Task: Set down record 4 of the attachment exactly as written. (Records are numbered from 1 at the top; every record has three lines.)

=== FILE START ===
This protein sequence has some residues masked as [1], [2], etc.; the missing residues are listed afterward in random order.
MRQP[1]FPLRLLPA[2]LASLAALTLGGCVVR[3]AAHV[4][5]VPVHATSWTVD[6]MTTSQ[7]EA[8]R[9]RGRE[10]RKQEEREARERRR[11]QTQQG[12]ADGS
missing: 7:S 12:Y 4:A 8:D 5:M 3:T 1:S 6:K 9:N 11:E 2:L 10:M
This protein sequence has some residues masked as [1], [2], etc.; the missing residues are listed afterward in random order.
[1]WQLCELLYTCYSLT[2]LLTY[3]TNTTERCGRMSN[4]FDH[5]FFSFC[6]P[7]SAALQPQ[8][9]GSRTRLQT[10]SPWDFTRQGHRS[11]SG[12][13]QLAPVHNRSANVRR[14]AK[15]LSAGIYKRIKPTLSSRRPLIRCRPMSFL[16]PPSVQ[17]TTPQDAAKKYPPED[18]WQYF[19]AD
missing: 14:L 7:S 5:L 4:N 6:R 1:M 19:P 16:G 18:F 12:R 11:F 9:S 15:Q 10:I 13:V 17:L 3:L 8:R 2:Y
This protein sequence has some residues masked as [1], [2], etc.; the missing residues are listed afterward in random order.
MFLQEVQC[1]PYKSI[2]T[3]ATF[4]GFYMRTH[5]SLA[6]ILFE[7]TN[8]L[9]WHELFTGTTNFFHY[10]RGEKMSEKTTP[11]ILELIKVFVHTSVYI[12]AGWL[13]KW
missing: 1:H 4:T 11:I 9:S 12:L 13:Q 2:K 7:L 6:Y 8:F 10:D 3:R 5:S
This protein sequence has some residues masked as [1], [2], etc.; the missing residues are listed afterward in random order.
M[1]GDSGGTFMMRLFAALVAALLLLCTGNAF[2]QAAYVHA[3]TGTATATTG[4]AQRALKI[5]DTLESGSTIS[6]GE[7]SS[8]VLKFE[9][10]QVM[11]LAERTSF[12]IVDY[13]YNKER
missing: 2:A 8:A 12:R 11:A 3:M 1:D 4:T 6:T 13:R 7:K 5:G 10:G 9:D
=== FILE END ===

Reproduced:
This protein sequence has some residues masked as [1], [2], etc.; the missing residues are listed afterward in random order.
M[1]GDSGGTFMMRLFAALVAALLLLCTGNAF[2]QAAYVHA[3]TGTATATTG[4]AQRALKI[5]DTLESGSTIS[6]GE[7]SS[8]VLKFE[9][10]QVM[11]LAERTSF[12]IVDY[13]YNKER
missing: 2:A 8:A 12:R 11:A 3:M 1:D 4:T 6:T 13:R 7:K 5:G 10:G 9:D